Cat and dog lovers beware! Con artists are on the prowl for folks who own or want to adopt cuddly puppies or exotic felines.
Crooks wanting to steal your identity are using bogus e-mails and websites designed to look like genuine IRS communications. You might expect the April 15 filing deadline to mark the end of these scams, but they, in fact, are expected to continue for months.
School’s out and you’re thinking about replacing a decades-old roof.
A vacation on a cruise ship can be just the ticket for escaping the rat race and spending quality time with family and friends.
Online gambling is a sparsely regulated industry, so playing casino games over the World Wide Web is definitely a buyer-beware proposition.
News of yet another investment scam is alarming enough, but when the victim is elderly, the crime seems especially offensive. Senior citizens are a favorite target of con artists for a variety of reasons. Here are some popular schemes to look out for.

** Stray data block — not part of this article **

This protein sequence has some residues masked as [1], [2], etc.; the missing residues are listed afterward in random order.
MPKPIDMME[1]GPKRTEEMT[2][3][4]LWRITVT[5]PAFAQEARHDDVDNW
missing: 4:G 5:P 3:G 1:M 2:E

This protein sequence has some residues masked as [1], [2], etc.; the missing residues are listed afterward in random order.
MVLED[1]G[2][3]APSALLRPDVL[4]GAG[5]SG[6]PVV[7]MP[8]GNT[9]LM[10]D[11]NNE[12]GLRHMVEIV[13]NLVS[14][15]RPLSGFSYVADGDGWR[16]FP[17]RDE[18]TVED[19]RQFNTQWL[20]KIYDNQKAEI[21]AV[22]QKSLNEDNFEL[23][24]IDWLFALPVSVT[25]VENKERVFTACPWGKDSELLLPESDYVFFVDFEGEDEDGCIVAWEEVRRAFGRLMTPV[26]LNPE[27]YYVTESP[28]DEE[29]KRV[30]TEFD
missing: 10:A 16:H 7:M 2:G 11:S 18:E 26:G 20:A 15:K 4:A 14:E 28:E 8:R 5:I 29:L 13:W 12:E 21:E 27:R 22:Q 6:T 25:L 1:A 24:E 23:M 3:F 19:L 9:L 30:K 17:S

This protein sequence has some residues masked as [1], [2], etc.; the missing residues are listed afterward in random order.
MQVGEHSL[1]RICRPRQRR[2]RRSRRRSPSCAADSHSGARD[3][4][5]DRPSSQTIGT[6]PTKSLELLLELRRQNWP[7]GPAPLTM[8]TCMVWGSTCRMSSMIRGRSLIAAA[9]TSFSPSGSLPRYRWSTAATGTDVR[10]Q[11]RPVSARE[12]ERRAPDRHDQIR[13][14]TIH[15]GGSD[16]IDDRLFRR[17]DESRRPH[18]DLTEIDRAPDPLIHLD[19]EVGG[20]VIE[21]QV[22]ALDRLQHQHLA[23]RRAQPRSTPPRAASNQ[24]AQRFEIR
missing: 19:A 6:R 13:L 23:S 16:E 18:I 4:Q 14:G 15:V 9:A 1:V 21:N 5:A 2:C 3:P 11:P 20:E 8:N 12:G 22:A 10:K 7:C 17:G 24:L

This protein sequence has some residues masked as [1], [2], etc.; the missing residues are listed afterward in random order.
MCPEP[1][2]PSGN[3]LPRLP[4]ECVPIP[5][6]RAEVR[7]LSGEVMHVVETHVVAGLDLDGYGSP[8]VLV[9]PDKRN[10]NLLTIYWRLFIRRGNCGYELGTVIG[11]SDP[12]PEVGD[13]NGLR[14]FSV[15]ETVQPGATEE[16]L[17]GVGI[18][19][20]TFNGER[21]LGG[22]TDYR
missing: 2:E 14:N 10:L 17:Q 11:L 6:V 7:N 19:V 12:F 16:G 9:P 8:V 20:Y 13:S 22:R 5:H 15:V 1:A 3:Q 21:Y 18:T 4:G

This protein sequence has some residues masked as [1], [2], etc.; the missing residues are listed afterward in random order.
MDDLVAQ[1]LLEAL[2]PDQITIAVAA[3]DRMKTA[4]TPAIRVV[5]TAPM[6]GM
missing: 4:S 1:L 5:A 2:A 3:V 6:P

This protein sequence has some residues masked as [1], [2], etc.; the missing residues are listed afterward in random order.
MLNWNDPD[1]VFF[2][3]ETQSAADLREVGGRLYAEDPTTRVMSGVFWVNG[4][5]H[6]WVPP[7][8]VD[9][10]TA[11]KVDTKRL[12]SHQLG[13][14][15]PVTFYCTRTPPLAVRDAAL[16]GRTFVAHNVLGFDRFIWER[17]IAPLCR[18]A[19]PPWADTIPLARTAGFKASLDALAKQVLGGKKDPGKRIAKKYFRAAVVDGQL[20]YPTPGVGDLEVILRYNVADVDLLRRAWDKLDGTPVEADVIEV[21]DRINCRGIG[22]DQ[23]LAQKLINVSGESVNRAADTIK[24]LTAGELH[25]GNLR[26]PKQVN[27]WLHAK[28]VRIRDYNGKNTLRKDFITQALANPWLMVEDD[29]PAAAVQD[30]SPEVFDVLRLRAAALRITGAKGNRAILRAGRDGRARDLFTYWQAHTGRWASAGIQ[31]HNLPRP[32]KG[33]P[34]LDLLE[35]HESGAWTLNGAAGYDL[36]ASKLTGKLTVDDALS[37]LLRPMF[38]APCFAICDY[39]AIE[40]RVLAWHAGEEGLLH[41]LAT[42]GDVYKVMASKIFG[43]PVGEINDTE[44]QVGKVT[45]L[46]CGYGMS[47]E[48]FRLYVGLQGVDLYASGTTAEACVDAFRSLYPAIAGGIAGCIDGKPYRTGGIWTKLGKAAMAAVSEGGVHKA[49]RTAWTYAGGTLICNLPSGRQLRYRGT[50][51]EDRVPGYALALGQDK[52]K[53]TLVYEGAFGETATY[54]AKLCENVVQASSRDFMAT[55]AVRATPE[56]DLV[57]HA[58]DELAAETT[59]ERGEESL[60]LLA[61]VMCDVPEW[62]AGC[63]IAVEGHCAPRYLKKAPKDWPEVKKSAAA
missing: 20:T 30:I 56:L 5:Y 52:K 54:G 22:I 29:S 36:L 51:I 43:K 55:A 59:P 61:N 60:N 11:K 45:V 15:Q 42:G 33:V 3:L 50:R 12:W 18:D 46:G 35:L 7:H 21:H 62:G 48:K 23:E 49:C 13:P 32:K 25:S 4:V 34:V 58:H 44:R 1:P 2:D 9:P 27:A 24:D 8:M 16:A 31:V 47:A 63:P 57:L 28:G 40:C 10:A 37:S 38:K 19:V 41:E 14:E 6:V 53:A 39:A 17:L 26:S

We all make mistakes in managing our finances, but some mistakes are worse than others. Here are four of the biggest mistakes to avoid.
The IRS is warning taxpayers not to respond to e-mails and phone calls they may receive which claim to come from the IRS or another federal agency. Such contacts are likely to be scams whose purpose is to obtain personal and financial information from taxpayers, which are then used by the scammers to commit identity theft.